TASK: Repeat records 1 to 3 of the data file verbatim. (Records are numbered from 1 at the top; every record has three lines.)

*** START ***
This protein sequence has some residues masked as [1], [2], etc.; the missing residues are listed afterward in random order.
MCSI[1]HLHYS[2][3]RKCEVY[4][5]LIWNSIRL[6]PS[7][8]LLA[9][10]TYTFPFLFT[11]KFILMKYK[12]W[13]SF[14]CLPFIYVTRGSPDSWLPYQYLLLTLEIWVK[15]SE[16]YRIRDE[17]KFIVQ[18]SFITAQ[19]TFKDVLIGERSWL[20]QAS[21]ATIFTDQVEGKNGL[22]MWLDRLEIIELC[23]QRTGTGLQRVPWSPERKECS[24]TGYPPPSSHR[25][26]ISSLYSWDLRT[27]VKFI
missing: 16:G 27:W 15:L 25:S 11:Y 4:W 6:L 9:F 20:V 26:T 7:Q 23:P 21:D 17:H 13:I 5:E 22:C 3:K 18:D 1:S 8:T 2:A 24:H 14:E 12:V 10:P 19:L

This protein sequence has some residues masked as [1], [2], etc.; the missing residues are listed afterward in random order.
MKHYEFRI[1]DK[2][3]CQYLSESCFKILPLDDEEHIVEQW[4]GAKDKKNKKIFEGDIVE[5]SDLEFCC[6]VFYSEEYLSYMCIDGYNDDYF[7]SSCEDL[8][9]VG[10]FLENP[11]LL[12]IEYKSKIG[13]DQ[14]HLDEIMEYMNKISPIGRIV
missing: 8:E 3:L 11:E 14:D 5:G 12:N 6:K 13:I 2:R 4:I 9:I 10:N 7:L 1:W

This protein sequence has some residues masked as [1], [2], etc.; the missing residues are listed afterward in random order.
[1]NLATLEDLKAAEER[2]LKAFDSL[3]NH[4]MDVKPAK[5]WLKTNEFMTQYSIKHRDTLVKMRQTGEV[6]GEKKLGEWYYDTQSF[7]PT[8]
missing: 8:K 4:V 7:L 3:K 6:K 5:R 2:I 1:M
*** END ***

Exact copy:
This protein sequence has some residues masked as [1], [2], etc.; the missing residues are listed afterward in random order.
MCSI[1]HLHYS[2][3]RKCEVY[4][5]LIWNSIRL[6]PS[7][8]LLA[9][10]TYTFPFLFT[11]KFILMKYK[12]W[13]SF[14]CLPFIYVTRGSPDSWLPYQYLLLTLEIWVK[15]SE[16]YRIRDE[17]KFIVQ[18]SFITAQ[19]TFKDVLIGERSWL[20]QAS[21]ATIFTDQVEGKNGL[22]MWLDRLEIIELC[23]QRTGTGLQRVPWSPERKECS[24]TGYPPPSSHR[25][26]ISSLYSWDLRT[27]VKFI
missing: 16:G 27:W 15:L 25:S 11:Y 4:W 6:L 9:F 20:V 26:T 7:Q 23:P 21:D 17:H 13:I 5:E 22:C 3:K 18:D 1:S 8:T 2:A 24:H 14:E 12:V 10:P 19:L

This protein sequence has some residues masked as [1], [2], etc.; the missing residues are listed afterward in random order.
MKHYEFRI[1]DK[2][3]CQYLSESCFKILPLDDEEHIVEQW[4]GAKDKKNKKIFEGDIVE[5]SDLEFCC[6]VFYSEEYLSYMCIDGYNDDYF[7]SSCEDL[8][9]VG[10]FLENP[11]LL[12]IEYKSKIG[13]DQ[14]HLDEIMEYMNKISPIGRIV
missing: 8:E 3:L 11:E 14:D 5:G 12:N 6:K 13:I 2:R 4:I 9:I 10:N 7:L 1:W

This protein sequence has some residues masked as [1], [2], etc.; the missing residues are listed afterward in random order.
[1]NLATLEDLKAAEER[2]LKAFDSL[3]NH[4]MDVKPAK[5]WLKTNEFMTQYSIKHRDTLVKMRQTGEV[6]GEKKLGEWYYDTQSF[7]PT[8]
missing: 8:K 4:V 7:L 3:K 6:K 5:R 2:I 1:M